Go ahead, Instapaper this oral history of Napster even though it doesn’t include Sean Parker’s wedding: “I said, ‘Come back, and tell me how someone is going to get paid.’ And they never came back.” [Fortune]
In the words of 2 Chainz: Feds watching. [New York Times]
Facebook cofounder Dustin Moskovitz met the Winklevoss twins at Burning Man and, actually, hugs rather than punches were exchanged. In case you were worried about things getting awkward at those Harvard class reunions! [Medium]
Don’t forget to pre-order Bleeding Edge, Thomas Pynchon’s upcoming novel about Silicon Alley, then let’s all reconvene to exchange made-up stories about encounters with the author. [Slate]
Aetna reportedly once tried to buy ZocDoc for $300 million. The founders said no, because would you want to be associated with a health insurance company? [Business Insider]
Despite dwindling public interest and rampant security flaws, there are still two people who believe in the power of the Bitcoin: the Winklevoss twins. The brawny brothers filed plans with the S.E.C. yesterday to establish a fund that lets investors trade the unregulated crypto-currency just like stocks.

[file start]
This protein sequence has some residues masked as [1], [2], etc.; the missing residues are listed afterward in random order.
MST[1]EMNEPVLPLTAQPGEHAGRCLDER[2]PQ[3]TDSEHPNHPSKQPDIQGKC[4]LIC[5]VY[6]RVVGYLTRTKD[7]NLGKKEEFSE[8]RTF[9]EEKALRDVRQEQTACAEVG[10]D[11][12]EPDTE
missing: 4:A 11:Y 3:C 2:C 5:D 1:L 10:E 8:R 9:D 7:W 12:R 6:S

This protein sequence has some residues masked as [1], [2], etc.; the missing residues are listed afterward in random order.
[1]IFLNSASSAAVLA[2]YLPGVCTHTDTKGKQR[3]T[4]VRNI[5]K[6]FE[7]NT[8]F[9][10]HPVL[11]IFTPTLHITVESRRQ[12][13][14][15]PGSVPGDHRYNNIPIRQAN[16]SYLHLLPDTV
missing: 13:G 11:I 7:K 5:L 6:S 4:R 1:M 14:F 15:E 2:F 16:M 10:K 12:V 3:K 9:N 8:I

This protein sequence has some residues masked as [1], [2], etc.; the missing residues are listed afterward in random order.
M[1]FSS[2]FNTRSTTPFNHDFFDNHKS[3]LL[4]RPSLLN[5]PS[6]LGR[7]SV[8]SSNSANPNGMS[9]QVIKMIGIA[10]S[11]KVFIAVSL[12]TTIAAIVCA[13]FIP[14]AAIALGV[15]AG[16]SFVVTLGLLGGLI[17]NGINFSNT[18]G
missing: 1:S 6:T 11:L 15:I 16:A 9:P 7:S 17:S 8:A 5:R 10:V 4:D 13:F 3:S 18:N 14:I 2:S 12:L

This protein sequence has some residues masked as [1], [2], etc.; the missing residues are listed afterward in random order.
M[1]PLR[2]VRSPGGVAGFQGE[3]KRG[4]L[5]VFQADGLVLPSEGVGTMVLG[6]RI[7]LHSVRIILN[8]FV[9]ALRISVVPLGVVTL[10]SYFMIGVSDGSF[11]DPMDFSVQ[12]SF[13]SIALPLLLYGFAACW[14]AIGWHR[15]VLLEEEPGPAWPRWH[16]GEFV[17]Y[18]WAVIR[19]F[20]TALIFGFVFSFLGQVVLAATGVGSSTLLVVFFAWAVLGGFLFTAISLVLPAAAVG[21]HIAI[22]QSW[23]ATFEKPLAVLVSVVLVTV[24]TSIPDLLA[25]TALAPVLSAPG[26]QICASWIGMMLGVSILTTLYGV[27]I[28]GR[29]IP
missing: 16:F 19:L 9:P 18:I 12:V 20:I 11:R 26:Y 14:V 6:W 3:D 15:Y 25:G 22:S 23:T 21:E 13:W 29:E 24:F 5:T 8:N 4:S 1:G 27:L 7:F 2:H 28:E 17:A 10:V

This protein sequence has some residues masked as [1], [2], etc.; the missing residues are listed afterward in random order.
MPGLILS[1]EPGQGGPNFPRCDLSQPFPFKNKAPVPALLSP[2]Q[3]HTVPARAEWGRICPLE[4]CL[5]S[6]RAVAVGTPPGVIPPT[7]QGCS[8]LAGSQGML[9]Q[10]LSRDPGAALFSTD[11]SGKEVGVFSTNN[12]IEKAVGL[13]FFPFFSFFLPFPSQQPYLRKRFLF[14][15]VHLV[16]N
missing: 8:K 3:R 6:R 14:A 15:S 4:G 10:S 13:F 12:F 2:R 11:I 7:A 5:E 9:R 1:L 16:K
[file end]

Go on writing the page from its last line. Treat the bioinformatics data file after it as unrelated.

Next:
Some days, the planets align and you get magic. For example: this news from DealBook that Zuck nemeses the Winklevii are, in fact, two of the biggest Bitcoin investors in the world.
Of course they are!
ECommerce Rules Everything Around Me
The latest to hop on the shopping startup bandwagon: Tyler and Cameron Winklevoss. DealBook reports that the twins just led a $750,000 investment in New York City-based Hukkster. The service allows budget-conscious shoppers to bookmark items they want, then receive email alerts when those items go on sale.
It’s the pair’s second investment through Winklevoss Capital. Previously they bet a $1 million on SumZero, a social network for money managers founded by their ConnectU comrade Divya Narendra.
Say it ain’t so! It appears that New York will be losing one of its two Winklevii. TMZ reports (via TechCrunch) that Tyler Winklevoss will be picking up stakes for Silicon Beach, to launch the West Coast outpost of the twins’ aptly named VC firm, Winklevoss Capital. (Cameron will be holding down the fort here in Manhattan.)
And since he can’t live in some hovel, the twins have purchased an ultra-modern home high in the Hollywood Hills, for a mere $18 million. Careful, gentlemen–that $65 million settlement won’t last forever, especially since part of it was paid in Facebook stock.
BETABEAT THINKS THINGS
Today, Vanity Fair unleashed a profile of Facebook’s would-be founders Cameron and Tyler Winklevoss, written by novelist, former I-Banker, and (full disclosure) Observer freelancer Dana Vachon. It’s nothing short of wonderful, and as all narratives that cast the Winklevii in even the most marginal of sympathetic lights, oddly disconcerting.